From the course calendar:
CS 346 LAB,LEC,TST 0.50
Introduction to full-stack application design and development. Students will work in project teams to design and build complete, working applications and services using standard tools. Topics include best-practices in design, development, testing, and deployment.
Prereq: CS 246; Computer Science students only
This course is restricted to Computer Science students. You must have completed CS 246 prior to taking this course, and you should be able to:
- Design, code and debug small C++ programs using standard tools. e.g. GCC on Unix.
- Write effective unit tests for these programs. e.g. informal I/O tests, unit tests.
- Demonstrate programming proficiency in C++, which includes: understanding of fundamental OO concepts. e.g. abstraction, encapsulation; knowing how to use classes, objects, method overloading, and single inheritance; polymorphism; understanding how to use assertions, and how to manage exceptions.
On successful completion of the course, students will be able to:
- Work effectively as a member of a software development team.
- Use an interactive process to manage the design, development and testing of software projects.
- Design and develop different styles of application software in Kotlin, using appropriate architectural and design patterns.
- Design services that can provide remote capabilities to your application.
- Apply debugging and profiling techniques to address design and performance issues.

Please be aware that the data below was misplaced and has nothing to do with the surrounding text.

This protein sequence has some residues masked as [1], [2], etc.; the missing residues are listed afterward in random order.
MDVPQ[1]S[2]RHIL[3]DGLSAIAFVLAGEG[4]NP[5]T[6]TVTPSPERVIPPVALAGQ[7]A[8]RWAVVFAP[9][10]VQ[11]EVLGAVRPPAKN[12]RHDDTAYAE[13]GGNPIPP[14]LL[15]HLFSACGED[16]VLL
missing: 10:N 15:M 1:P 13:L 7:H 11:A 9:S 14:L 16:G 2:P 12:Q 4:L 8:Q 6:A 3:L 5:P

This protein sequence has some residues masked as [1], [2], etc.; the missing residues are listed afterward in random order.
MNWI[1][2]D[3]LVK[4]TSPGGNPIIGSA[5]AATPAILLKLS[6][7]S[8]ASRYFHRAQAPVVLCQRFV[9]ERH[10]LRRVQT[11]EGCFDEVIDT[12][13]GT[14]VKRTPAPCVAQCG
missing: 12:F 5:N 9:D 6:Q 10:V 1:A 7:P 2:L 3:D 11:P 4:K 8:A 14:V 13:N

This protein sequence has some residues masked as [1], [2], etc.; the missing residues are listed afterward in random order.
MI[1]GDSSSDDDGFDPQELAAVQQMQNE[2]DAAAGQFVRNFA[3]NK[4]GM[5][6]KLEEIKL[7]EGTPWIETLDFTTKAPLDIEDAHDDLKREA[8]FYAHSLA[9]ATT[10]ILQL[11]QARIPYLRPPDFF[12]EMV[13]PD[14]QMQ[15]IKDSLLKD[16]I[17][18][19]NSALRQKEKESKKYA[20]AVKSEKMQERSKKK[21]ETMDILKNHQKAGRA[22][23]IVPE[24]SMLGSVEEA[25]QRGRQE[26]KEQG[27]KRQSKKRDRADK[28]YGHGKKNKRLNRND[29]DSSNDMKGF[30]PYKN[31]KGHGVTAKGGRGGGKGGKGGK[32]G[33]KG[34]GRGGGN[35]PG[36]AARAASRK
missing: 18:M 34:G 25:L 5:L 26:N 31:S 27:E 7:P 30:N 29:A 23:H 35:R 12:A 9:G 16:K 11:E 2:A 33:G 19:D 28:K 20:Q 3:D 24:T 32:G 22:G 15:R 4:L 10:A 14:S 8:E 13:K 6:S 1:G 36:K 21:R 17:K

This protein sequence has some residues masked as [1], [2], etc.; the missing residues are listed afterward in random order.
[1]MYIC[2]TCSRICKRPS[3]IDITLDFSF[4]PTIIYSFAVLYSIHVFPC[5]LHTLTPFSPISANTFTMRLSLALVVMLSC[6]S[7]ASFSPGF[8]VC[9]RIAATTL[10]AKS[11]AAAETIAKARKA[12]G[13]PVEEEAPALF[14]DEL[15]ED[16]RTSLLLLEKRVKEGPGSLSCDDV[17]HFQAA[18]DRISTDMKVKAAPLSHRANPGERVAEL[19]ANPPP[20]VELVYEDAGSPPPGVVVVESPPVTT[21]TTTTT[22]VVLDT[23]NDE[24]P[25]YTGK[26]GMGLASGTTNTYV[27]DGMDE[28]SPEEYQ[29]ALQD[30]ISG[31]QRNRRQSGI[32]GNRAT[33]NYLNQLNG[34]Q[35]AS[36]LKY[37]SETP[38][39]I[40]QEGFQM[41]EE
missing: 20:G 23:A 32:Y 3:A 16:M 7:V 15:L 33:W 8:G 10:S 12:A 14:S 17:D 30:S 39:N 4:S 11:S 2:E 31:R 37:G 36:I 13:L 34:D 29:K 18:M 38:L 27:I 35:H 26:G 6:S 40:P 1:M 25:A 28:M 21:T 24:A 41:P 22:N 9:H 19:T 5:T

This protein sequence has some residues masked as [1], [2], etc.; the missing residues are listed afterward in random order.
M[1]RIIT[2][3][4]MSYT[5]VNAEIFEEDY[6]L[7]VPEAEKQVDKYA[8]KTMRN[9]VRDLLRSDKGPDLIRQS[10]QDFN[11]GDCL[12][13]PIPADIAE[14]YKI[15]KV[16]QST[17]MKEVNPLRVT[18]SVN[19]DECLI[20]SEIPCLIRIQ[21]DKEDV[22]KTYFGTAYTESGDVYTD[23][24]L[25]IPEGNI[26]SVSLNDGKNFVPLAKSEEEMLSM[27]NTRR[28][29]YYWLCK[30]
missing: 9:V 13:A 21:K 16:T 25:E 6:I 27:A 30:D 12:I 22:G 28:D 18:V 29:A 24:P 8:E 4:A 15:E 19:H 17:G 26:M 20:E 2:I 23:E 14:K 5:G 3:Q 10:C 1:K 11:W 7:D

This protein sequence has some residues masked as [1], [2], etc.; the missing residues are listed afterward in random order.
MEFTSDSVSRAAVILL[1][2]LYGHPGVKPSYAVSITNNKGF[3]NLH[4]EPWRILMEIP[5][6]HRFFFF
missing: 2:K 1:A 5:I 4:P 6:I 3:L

- Produce unit and integration tests as part of the development process.
There are no required textbooks for this course. This website is the primary source for reading material, recorded videos and other supporting materials. For those that want to pursue topics in greater detail, there are additional resources listed in each chapter.
You will need administrative access to a computer to work on the project. This system should be capable of running the toolchain described here. You will not be able to use lab machines for this course, since you do not have administrative rights on those machines.
Please check your system requirements early in the course, and ask the instructor if you have any concerns.
|Title / Name
||Notes / Comments
||Windows, Linux or macOS with at least 8GB of RAM.
|Slides and lecture videos
||Will be made available on course website.
||Will be made available on course website or via links to external resources.
The expectation in this course is that you will form teams in the first couple of weeks, and work together towards meeting project deliverables. The following guidelines apply:
- Students are responsible for matching up and forming teams. Teams must be formed by the end of the second week of the term (i.e. the add-course deadline). If you fail to find a team, you must inform the instructor by the end of the second week.
- We do not guarantee you a team after the end of the second week. If you have not joined a team, and have not made some arrangement with the instructor, you may be required to withdraw from the course.